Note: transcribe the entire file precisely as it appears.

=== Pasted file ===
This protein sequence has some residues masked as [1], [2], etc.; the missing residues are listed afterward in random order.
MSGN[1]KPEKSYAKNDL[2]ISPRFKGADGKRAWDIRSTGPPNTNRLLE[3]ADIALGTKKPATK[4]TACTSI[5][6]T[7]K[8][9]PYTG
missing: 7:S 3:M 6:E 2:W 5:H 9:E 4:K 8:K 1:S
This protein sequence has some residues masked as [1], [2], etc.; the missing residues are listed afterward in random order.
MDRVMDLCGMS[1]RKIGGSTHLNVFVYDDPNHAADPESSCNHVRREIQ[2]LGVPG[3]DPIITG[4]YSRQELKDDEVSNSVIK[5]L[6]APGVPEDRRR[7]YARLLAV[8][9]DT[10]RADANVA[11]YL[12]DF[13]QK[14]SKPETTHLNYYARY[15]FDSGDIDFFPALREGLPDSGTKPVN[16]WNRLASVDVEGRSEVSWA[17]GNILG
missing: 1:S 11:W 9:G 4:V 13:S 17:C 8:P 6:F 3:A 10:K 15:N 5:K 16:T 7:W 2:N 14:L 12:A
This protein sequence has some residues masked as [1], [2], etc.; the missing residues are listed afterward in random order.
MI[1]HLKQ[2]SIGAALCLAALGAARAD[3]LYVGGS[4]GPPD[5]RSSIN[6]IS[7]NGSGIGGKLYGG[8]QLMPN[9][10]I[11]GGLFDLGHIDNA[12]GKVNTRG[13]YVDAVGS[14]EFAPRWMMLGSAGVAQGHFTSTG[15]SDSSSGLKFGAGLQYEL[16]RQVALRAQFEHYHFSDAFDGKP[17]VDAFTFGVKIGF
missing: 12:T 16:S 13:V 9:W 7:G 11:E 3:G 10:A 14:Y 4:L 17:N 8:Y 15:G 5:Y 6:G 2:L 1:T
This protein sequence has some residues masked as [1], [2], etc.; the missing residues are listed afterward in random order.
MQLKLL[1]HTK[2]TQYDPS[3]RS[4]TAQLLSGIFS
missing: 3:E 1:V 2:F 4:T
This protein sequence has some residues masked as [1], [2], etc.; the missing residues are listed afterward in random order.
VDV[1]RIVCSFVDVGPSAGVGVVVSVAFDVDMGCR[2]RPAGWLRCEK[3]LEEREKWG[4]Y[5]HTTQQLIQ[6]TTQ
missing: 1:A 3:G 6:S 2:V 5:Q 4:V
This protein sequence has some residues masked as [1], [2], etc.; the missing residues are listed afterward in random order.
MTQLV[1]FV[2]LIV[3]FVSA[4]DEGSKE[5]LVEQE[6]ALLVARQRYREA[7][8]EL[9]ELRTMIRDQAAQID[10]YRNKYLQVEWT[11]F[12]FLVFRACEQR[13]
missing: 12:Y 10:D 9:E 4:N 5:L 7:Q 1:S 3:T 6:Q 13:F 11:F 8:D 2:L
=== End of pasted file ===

This protein sequence has some residues masked as [1], [2], etc.; the missing residues are listed afterward in random order.
MSGN[1]KPEKSYAKNDL[2]ISPRFKGADGKRAWDIRSTGPPNTNRLLE[3]ADIALGTKKPATK[4]TACTSI[5][6]T[7]K[8][9]PYTG
missing: 7:S 3:M 6:E 2:W 5:H 9:E 4:K 8:K 1:S
This protein sequence has some residues masked as [1], [2], etc.; the missing residues are listed afterward in random order.
MDRVMDLCGMS[1]RKIGGSTHLNVFVYDDPNHAADPESSCNHVRREIQ[2]LGVPG[3]DPIITG[4]YSRQELKDDEVSNSVIK[5]L[6]APGVPEDRRR[7]YARLLAV[8][9]DT[10]RADANVA[11]YL[12]DF[13]QK[14]SKPETTHLNYYARY[15]FDSGDIDFFPALREGLPDSGTKPVN[16]WNRLASVDVEGRSEVSWA[17]GNILG
missing: 1:S 11:W 9:G 4:V 13:S 17:C 8:P 6:F 3:A 10:K 15:N 5:K 16:T 7:W 2:N 14:L 12:A
This protein sequence has some residues masked as [1], [2], etc.; the missing residues are listed afterward in random order.
MI[1]HLKQ[2]SIGAALCLAALGAARAD[3]LYVGGS[4]GPPD[5]RSSIN[6]IS[7]NGSGIGGKLYGG[8]QLMPN[9][10]I[11]GGLFDLGHIDNA[12]GKVNTRG[13]YVDAVGS[14]EFAPRWMMLGSAGVAQGHFTSTG[15]SDSSSGLKFGAGLQYEL[16]RQVALRAQFEHYHFSDAFDGKP[17]VDAFTFGVKIGF
missing: 12:T 16:S 13:V 9:W 7:G 11:E 3:G 10:A 14:Y 4:L 17:N 8:Y 15:G 5:Y 6:G 2:L 1:T
This protein sequence has some residues masked as [1], [2], etc.; the missing residues are listed afterward in random order.
MQLKLL[1]HTK[2]TQYDPS[3]RS[4]TAQLLSGIFS
missing: 3:E 1:V 2:F 4:T
This protein sequence has some residues masked as [1], [2], etc.; the missing residues are listed afterward in random order.
VDV[1]RIVCSFVDVGPSAGVGVVVSVAFDVDMGCR[2]RPAGWLRCEK[3]LEEREKWG[4]Y[5]HTTQQLIQ[6]TTQ
missing: 1:A 3:G 6:S 2:V 5:Q 4:V
This protein sequence has some residues masked as [1], [2], etc.; the missing residues are listed afterward in random order.
MTQLV[1]FV[2]LIV[3]FVSA[4]DEGSKE[5]LVEQE[6]ALLVARQRYREA[7][8]EL[9]ELRTMIRDQAAQID[10]YRNKYLQVEWT[11]F[12]FLVFRACEQR[13]
missing: 12:Y 10:D 9:E 4:N 5:L 7:Q 1:S 3:T 6:Q 13:F 11:F 8:D 2:L